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APA Style Guide 7th Edition

General Guidelines for Indirect Quote

  • An indirect quote is when you quote a source that is quoted and cited in another source. For example if you were reading this article by Michele Kane but wanted to use the Amy Saltzman quote (highlighted) that would be an example of an indirect quote.

        There is increased stress and anxiety for highly sensitive and emotionally intense gifted teens who
        witness daily the ills of the world combined with the challenges of navigating adolescence. Gratefully,
        mindfulness practices create oases of calm and peace while being portable, unobtrusive, low/no cost,
        and as the research shows, highly effective. So, what is mindfulness? While definitions abound, most
        mindfulness definitions embrace the elements of that of Amy Saltzman (2014): “Mindfulness is paying
         attention to your life, here and now, with kindness and curiosity” (p. 1).

  • As a general rule, you should try to avoid using indirect quotes. If there is a quote in a source from another book or article that you want to use, find the original source of that quote and cite it. Only quote an indirect source when absolutely necessary, for instance, when the original work is out of print or unavailable, or in a foreign language.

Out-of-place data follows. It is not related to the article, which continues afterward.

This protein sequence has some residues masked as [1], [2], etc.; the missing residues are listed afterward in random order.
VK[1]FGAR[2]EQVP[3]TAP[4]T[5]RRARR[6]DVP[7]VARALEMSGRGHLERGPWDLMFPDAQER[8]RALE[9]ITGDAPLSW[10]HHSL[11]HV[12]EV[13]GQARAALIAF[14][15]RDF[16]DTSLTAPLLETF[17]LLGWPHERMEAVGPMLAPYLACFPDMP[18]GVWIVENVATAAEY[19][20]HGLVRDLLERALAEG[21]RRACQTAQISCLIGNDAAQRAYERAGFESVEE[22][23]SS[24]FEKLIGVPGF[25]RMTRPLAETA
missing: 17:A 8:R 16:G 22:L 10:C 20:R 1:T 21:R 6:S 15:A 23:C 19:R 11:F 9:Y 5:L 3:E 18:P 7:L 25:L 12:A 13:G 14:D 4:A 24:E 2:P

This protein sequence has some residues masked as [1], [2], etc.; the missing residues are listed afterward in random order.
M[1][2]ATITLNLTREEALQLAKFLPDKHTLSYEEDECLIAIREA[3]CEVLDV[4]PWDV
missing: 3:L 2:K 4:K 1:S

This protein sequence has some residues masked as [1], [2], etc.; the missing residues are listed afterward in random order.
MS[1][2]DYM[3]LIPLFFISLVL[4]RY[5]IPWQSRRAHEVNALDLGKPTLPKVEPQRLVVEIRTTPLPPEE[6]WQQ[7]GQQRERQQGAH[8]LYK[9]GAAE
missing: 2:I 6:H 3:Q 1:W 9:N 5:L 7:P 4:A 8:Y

• If you use an indirect quote, include the source it originated from in your parenthetical citation, followed by the words “as cited in” and then the source you obtained it from.
  • You only include the source you obtained it from in your reference page.

Indirect Quotation with Page Numbers 

In the following example, Kane is the source in which the Saltzman quote was found:

A common definition is “mindfulness is paying attention to your life, here and now, with kindness and curiosity”  (Saltzman, 2014, p.1, as cited in Kane, 2020, p. 117). 

Note - You would cite the Kane article in your reference page 

Indirect Quotation Without Page Numbers 

In the following example, Koehler is the source in which the Schulte quote was found:

"Neuroscience is finding that when we are idle, in leisure, our brains are most active. The Default Mode Network lights up, which, like airport hubs, connects parts of our brain that don't typically communicate. So a stray thought, a random memory, an image can combine in novel ways to produce novel ideas" (Schulte, 2014, as cited in Koehler, 2019, para. 14). 

Note - You would cite the Koehler article in your reference page.